Suw Charman-Anderson talks about trying to treat your writing more like a business (hint: that’s what we’re hoping to help you do when Literarium launches):
One of the biggest problems for small businesses is keeping a steady stream of income trickling into your bank account. Often, when you are deep in a project, you’re too busy to set up the next bit of work, which means that when your busy phase ends you find yourself with nothing to do. That gives you a chance to do some marketing, but it takes time to set up new gigs and even longer for them to start actually paying. It’s only too easy to end up in a famine-feast cycle, lurching from project to project and never really settling into a comfortable rhythm.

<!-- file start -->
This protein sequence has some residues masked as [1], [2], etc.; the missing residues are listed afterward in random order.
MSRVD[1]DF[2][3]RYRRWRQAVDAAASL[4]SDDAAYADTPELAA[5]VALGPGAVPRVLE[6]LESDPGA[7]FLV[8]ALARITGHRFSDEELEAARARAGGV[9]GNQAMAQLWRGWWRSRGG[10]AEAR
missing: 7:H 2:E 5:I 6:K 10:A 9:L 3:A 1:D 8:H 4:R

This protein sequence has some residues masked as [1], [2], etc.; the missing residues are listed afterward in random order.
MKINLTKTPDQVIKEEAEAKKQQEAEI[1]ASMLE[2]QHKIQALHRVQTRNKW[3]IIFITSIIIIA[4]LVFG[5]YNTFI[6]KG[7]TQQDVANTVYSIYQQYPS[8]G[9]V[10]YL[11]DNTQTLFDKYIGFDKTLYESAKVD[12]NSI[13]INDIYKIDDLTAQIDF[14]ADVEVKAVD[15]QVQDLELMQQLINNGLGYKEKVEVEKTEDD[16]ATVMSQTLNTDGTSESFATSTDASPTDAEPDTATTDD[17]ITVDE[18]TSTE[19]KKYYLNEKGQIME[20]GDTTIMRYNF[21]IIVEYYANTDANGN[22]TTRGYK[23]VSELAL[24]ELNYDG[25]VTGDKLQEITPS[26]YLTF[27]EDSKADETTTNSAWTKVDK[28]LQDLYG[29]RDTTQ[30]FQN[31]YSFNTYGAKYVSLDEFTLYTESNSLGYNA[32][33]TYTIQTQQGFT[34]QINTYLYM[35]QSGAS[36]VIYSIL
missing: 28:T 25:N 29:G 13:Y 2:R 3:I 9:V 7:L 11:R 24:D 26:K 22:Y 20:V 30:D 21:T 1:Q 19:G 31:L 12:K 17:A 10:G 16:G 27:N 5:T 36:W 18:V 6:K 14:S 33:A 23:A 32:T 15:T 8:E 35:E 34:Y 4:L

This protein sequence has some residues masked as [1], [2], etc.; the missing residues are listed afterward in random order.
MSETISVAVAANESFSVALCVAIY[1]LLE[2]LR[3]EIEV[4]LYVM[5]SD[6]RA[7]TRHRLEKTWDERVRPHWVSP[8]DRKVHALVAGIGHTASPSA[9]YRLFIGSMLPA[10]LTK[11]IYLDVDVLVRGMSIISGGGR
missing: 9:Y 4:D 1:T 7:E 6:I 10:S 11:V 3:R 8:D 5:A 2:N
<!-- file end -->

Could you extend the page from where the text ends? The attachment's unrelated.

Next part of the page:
Suw brainstorms a long list of possible sources of income (from limited editions through to character name sales and exclusive previews), then adds:
Every opportunity comes with a cost: Whilst I am translating my book, I can’t also be recording an audiobook, so I have to decide which is the best use of my time. My second language is Welsh, but much as I would love to translate Argleton, the Welsh language market is fairly small and the cost of a Welsh editor would be more than I would be likely to make from sales. So it makes more sense for me to record an audiobook instead.
It’s long and really helpful, so do read it here: http://www.forbes.com/sites/suwcharmananderson/2012/11/21/the-business-of-writing-turn-your-income-stream-into-a-river/